As nineteen states begin the 2015 legislative session this week, a hot topic of debate will be what to do about a new innovative technology that is gaining popularity among smokers looking for a way to quit. Electronic cigarettes (e-cigarettes) and vapor products have grown to a 2.5 billion dollar industry over the past few years, a concern for big government folks who want a piece of the action.
As the Food and Drug Administration (FDA) and Democrats figure out how to regulate and tax the products, states haven't sat around waiting to see what happens in Washington, D.C.
Countless pieces of legislation in 2014 lumped e-cigarettes and vapor products into a the taxable category of “other tobacco products.” This would have subjected them to taxes as high as 95 percent of wholesale cost, which is how they are taxed in Minnesota. Every single one of the 2014 bills failed with the exception of one signed into law in North Carolina, which imposed a much smaller (but higher than present law) tax of 5 cents per mL of liquid per product (about 2.5 cents per e-cigarette).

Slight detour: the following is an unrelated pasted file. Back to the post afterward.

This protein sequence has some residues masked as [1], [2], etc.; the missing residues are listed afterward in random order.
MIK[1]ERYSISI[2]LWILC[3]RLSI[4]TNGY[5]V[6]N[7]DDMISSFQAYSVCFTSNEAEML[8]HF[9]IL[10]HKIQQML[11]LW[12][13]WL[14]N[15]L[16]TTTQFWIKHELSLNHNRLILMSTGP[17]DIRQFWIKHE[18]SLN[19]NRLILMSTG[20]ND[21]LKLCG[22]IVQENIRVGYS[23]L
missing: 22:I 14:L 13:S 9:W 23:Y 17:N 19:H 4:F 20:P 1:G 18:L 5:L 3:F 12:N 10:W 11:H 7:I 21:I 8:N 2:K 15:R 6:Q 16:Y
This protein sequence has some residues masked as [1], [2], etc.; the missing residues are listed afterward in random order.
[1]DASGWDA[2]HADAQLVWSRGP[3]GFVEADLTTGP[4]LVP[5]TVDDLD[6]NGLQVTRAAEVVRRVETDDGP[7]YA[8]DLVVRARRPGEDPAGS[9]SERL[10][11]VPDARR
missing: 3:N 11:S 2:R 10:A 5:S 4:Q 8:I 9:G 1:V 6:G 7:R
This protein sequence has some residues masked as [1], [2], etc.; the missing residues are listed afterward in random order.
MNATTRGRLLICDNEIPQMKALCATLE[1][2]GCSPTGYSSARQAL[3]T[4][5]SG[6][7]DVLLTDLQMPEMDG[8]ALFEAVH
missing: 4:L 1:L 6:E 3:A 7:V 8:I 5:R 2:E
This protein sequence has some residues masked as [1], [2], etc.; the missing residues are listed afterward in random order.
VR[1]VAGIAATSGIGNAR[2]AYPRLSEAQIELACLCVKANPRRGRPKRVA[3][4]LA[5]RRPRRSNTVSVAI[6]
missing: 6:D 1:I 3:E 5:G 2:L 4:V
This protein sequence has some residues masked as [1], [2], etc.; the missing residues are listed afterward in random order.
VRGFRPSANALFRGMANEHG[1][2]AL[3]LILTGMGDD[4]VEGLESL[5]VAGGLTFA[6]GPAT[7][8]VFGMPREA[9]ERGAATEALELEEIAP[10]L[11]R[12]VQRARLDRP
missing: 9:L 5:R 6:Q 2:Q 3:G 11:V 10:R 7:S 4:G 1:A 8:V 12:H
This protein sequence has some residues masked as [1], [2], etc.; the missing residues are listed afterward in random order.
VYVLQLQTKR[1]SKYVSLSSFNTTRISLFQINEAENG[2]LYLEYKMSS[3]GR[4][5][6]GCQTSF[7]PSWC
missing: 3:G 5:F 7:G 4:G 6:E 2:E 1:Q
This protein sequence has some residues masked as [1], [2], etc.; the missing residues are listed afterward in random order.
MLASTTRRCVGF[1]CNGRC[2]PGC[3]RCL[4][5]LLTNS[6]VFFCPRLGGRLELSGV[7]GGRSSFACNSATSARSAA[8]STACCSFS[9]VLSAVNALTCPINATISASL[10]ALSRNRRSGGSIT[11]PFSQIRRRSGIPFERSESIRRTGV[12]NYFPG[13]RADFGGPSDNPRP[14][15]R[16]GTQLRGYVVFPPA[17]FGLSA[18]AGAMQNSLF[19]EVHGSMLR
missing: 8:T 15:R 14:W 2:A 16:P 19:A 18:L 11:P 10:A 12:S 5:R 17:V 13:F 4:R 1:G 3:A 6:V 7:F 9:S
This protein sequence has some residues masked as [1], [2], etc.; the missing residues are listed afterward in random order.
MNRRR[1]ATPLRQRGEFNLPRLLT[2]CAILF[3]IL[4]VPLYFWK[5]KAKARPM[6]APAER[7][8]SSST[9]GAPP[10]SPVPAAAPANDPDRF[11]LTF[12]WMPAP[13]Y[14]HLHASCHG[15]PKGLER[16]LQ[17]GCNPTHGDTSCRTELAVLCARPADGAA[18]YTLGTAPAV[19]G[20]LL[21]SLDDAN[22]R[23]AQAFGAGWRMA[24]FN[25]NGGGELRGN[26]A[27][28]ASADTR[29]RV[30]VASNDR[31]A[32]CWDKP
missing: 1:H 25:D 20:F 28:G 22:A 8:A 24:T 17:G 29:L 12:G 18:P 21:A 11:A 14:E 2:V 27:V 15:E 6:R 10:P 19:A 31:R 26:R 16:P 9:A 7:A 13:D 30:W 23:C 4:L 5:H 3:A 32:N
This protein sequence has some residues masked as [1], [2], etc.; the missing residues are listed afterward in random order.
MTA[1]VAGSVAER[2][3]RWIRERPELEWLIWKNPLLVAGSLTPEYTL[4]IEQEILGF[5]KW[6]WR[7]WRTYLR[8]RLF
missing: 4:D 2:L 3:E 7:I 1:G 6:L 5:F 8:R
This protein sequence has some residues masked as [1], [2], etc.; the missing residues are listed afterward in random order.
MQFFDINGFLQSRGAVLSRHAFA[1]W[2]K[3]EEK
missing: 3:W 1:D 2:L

E-cigarettes have been found to be far less harmful than traditional tobacco cigarettes. These products don't contain tobacco. That’s precisely why e-cigarettes should not be subjected to the same level of taxation as cigarettes, cigars, or any other type of smokeless tobacco. Tax increases that raise the price of e-cigarettes for consumers will discourage smokers from switching, an illogical act for anyone concerned about public health. State budget shortfalls fueled by overspending problems should never justify tax increases that will hurt decades of efforts to curb smoking in the United States.
Unfortunately, at least seven states already have bills pre-filed or drafted that would raise taxes on e-cigarettes. The governors of Washington and Utah have included tax hikes on the products in their official budgets to the legislature. The Attorney General of Indiana is pushing the legislature to raise taxes as well. Americans for Tax Reform opposes all tax increases and will work to defeat them as they arise.
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